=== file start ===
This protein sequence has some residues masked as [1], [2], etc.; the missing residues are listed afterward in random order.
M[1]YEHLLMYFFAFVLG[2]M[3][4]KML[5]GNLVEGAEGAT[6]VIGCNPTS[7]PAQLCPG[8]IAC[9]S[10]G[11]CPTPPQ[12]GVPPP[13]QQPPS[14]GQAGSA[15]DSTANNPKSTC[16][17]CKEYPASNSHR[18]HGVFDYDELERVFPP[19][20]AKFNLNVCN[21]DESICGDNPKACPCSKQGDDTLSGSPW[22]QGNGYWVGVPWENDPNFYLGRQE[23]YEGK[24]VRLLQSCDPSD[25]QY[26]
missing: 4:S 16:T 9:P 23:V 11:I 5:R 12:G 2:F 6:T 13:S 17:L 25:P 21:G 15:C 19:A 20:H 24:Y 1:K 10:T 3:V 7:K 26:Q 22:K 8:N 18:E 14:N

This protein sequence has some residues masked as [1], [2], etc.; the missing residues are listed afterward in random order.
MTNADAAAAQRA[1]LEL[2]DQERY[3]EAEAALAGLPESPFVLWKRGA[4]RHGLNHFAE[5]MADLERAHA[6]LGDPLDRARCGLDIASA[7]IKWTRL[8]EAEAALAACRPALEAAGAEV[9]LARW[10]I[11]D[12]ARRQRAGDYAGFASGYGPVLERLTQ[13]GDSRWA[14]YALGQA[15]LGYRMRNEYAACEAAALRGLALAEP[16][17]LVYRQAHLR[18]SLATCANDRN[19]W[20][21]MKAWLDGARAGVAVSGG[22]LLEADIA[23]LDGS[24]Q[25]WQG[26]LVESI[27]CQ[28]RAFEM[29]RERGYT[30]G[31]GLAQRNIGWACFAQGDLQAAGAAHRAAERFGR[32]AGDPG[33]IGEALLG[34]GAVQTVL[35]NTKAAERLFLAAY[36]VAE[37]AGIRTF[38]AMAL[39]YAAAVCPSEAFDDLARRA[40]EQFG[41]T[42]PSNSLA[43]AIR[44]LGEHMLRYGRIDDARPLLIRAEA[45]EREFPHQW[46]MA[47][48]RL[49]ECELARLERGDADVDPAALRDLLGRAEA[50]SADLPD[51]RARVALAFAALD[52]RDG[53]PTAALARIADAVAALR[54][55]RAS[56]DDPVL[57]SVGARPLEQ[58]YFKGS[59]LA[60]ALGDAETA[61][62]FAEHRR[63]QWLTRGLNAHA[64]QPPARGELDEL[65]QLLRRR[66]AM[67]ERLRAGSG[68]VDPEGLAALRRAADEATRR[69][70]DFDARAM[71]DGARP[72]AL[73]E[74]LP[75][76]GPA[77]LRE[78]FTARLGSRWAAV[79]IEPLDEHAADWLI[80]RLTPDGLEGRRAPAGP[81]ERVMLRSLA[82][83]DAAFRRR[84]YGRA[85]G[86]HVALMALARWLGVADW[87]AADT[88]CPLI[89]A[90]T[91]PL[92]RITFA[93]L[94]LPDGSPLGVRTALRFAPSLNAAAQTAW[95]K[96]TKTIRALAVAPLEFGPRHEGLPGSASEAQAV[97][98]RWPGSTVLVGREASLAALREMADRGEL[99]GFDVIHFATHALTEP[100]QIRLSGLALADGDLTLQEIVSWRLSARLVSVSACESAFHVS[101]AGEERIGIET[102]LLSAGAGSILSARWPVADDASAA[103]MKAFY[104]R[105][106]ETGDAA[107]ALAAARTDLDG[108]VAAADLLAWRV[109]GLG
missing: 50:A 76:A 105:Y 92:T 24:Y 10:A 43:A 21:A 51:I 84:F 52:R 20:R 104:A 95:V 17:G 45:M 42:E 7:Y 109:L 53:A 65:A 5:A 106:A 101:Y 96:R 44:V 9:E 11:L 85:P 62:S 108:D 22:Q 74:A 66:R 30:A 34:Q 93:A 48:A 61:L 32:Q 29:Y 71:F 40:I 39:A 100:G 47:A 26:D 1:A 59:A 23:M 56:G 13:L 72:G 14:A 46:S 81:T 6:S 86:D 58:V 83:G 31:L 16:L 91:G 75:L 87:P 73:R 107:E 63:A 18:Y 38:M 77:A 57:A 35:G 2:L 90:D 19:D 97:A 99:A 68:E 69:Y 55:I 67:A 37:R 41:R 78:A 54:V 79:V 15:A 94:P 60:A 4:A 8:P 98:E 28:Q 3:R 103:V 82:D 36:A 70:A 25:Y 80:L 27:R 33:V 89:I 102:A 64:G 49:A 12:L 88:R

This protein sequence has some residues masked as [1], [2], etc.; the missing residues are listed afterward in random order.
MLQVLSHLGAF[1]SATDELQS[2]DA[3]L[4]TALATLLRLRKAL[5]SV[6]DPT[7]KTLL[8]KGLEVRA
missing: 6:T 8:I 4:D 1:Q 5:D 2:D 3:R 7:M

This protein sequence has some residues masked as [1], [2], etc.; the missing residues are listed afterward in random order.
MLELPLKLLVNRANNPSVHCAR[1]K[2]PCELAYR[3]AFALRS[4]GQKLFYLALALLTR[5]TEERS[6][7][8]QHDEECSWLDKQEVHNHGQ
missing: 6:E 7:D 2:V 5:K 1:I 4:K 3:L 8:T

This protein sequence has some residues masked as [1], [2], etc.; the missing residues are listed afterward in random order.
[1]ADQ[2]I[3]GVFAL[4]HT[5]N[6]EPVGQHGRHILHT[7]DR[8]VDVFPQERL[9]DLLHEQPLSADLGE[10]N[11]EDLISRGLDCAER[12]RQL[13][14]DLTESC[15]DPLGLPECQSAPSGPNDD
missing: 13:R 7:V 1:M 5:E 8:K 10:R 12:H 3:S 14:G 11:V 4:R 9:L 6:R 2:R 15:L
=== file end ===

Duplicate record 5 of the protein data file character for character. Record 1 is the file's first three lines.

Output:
This protein sequence has some residues masked as [1], [2], etc.; the missing residues are listed afterward in random order.
[1]ADQ[2]I[3]GVFAL[4]HT[5]N[6]EPVGQHGRHILHT[7]DR[8]VDVFPQERL[9]DLLHEQPLSADLGE[10]N[11]EDLISRGLDCAER[12]RQL[13][14]DLTESC[15]DPLGLPECQSAPSGPNDD
missing: 13:R 7:V 1:M 5:E 8:K 10:R 12:H 3:S 14:G 11:V 4:R 9:L 6:R 2:R 15:L